‘Not In Our Town’: Firebombs Target Two Marijuana Businesses


Photo: Larry Mayer/Billings Gazette
Billings Police and Fire Departments investigate the scene of a firebomb thrown through the front door of Montana Therapeutics, a medical marijuana store, May 10, 2010.

‚ÄčHateful rhetoric leads to hateful actions. This should-be self-evident axiom was once again demonstrated when two medical marijuana businesses were firebombed in the last two days in Billings, Montana.

“It was ugly, and it was a hate crime,” said David Couch, owner of Big Sky Patient Care, one of the two medical marijuana provides vandalized in the last two days, reports Kahrin Deines of the Billings Gazette.

The firebombs thrown through the front door of two medical marijuana businesses in Billings were accompanied with a hateful message. “NOT IN OUR TOWN” was spray painted on the fronts of both buildings, according to the owners.

Big Sky, located in the Rimrock Mall, was hit early Sunday while its owner was celebrating Mother’s Day with his wife. The second medical marijuana business, Montana Therapeutics, was hit early Monday on Grand Avenue.
Billings police and fire crews responded to a call at 4:30 a.m. on Monday; the small fire was extinguished at Montana Therapeutics . Three businesses — Montana Therapeutics, The Green Room and Montana Billiard Supply -=- share the storefront space in the building, the Billings Gazette reports.
The bombs left owners rattled and patients and others outraged, just before a scheduled City Council meeting to decide whether to restrict the industry’s growth.
The escalating and increasingly shrill scare campaign against legitimate and legal medical marijuana businesses, spearheaded by forces more interested in fomenting fear than in fostering productive dialog, is having very unfortunate results in the Big Sky State.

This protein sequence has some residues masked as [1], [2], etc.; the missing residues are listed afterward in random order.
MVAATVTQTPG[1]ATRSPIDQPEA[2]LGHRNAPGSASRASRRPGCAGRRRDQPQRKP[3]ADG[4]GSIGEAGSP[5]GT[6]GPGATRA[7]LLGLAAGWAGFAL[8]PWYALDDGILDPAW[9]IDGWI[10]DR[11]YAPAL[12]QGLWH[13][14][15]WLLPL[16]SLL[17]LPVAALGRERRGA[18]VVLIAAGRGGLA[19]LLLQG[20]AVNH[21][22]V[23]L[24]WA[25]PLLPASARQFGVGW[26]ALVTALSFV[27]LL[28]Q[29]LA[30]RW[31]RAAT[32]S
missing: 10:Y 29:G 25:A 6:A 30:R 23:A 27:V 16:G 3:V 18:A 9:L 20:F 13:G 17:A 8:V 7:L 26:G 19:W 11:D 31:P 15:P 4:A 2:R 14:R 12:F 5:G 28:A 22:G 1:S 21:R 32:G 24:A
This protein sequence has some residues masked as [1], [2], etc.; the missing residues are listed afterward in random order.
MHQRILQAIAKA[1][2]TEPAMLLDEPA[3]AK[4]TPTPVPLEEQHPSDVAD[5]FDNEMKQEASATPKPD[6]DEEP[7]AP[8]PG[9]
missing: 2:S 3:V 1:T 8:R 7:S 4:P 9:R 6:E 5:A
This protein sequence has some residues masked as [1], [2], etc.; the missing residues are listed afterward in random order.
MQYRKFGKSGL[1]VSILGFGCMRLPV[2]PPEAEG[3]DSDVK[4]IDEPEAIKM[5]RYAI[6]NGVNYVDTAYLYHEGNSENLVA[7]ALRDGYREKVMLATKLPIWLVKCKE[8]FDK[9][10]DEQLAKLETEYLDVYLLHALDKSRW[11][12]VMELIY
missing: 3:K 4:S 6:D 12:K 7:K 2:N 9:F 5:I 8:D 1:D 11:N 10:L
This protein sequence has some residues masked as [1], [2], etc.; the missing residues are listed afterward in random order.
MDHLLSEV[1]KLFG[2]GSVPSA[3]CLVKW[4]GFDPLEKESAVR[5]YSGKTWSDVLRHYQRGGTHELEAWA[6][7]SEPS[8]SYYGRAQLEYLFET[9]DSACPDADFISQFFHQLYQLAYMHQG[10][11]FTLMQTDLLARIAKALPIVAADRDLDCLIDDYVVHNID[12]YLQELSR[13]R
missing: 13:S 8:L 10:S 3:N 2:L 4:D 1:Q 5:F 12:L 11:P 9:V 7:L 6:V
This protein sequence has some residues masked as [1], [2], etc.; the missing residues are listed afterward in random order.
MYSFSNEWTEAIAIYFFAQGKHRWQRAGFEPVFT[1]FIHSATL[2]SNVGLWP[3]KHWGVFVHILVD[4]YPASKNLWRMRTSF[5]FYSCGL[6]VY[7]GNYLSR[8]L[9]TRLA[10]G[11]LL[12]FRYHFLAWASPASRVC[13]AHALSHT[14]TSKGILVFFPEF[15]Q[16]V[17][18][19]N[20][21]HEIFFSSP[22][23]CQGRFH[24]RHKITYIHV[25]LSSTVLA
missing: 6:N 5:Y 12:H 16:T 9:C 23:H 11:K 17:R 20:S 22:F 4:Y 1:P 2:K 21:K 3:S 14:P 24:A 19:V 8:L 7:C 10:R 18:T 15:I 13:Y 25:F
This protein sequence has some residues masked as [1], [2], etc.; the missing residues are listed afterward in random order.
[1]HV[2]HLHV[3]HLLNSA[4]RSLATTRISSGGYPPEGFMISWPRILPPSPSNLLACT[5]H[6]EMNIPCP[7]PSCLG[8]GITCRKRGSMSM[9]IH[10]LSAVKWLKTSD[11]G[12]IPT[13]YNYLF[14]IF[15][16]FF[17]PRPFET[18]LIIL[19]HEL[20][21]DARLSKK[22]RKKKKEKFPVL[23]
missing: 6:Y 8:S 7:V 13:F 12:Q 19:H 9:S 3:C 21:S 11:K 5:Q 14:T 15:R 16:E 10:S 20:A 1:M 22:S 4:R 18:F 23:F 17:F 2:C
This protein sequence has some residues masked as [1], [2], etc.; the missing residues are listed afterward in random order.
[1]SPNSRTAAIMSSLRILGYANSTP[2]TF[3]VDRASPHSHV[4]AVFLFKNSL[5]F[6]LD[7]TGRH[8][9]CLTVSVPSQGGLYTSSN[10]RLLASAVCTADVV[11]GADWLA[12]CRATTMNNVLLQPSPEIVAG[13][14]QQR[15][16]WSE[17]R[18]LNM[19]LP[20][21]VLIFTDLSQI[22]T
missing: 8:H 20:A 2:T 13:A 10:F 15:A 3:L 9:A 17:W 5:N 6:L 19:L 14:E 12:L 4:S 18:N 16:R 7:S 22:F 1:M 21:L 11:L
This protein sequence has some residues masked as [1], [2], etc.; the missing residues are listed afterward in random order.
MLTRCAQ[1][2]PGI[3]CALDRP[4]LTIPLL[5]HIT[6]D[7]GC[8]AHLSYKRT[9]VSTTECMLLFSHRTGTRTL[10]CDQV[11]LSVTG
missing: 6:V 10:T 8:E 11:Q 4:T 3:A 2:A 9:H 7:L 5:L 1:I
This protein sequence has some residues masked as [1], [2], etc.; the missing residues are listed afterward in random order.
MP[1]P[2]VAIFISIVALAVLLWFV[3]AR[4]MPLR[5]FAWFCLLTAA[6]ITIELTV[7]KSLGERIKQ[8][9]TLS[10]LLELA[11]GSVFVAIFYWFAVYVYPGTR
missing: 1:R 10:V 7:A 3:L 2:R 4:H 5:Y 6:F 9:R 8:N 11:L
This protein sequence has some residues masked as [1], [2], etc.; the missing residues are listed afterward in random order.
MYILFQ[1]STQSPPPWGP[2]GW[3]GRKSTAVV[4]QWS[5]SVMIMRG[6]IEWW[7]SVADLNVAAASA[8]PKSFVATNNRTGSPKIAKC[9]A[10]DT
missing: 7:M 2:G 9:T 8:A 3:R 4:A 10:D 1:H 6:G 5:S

The graffiti was quickly removed from the windows at Big Sky, which are decorated with paintings by Couch’s six-year-old granddaughter. Shattered glass and broken decorative vases still littered the pebbled concrete of the business’s main entry.
Video surveillance footage of the firebombing at Big Sky showed two people wearing hoods outside the storefront around 5 a.m. Within a minute, one spray paints the message on the window, while the other uses a projectile to start the fire in the store’s entryway.
Big Sky was only been open in its mall location for a few weeks, but has held its municipal license since January. Montana Therapeutics has also been open a few months, making it unlikely either business would be affected by any moratorium passed by the City Council.
Police said they had no suspects or leads in the incidents as of Monday afternoon. The firebombings were estimated to have caused thousands of dollars in damage.
The Billings City Council has heard heated debates about medical marijuana in recent weeks. The council is considering a moratorium on new cannabis providers in the city.
The skyrocketing number of medical marijuana users and providers, including around 80 businesses in Billings, has fueled efforts to institute zoning regulations and other restrictions in Montana.
One of the four owners of Montana Therapeutics said they support efforts to restrict the opening of medical marijuana businesses near schools.
“It’s tough to know that you’re doing it right when there’s so much gray area,” Hodges, 31. said. But marijuana businesses should not be banned from city limits after voters approved their operation in a 2004 ballot initiative, Hodges added.
Hodges sat at a table that had been moved from the business’s waiting room, which was now empty with a charred, waterlogged carpet and the nearby window spray painted with the hateful graffiti, “NOT IN OUR TOWN.”
“It’s just as much my town as anybody else’s town,” Hodges said.
The spray-painted message repeats thge name of an anti-hate group active in Billings for years. Eran Thompson, director of Not In Our Town, said board members are considering whether to campaign against the firebombings as they have against hate crimes directed at religious and ethnic groups.
“For someone to co-opt our message in this way is really sickening to us,” Thompson said.